Scientists have created “acoustic holograms” that can assemble matter into 3D objects using only sound. The technique works with different types of particles and even living cells, enabling a new method of fast, non-contact 3D printing.
Sound exists as pressure waves moving through a medium such as air or water. These waves can exert pressure on the surfaces they hit, although this force is so weak that we usually only notice it on our eardrums. However, scientists have experimented with manipulating high-frequency ultrasound to levitate small objects, create complex soundscapes, or add a sense of touch to visible holograms.
For the new study, scientists from Max Planck and the University of Heidelberg investigated a new use for ultrasound: moving tiny building blocks in precise ways to put 3D objects together. They used specially designed 3D printed panels to create a specific sound field. By combining several of these panels with different designs, an acoustic hologram can be created in a specific 3D shape.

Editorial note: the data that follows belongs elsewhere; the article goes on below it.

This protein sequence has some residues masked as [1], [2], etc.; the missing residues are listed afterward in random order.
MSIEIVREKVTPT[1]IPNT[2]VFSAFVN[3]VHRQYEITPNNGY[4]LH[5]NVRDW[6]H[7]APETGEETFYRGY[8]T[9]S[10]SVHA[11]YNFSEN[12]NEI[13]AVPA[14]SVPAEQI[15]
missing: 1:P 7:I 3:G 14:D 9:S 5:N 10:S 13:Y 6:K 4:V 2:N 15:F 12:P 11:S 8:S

It works like an invisible mold – when this ultrasonic hologram is applied to particles suspended in liquid, pressure waves are applied in different areas with different intensities until the particles coalesce into the precise 3D shape desired. In tests, the team was able to create shapes like a dove, figure 8, and spiral using materials like glass beads, hydrogel, and even biological cells.
There are a few potential advantages of the technique. It can be faster and more efficient because it works in one step, unlike traditional 3D printing which builds an object layer by layer. And because the particles don’t need to be physically touched, they’re kinder to biological cells, which could make them perfect for making tissues and organs.
“This can be very useful for bioprinting,” says study author Peer Fischer. “The cells used there are particularly sensitive to the environment during the process.”
The team says future work could explore ways to improve the technique, including using more hologram plates, higher ultrasonic frequencies and other materials.
The research was published in the journal scientists progress.
Source: Max Planck Institute
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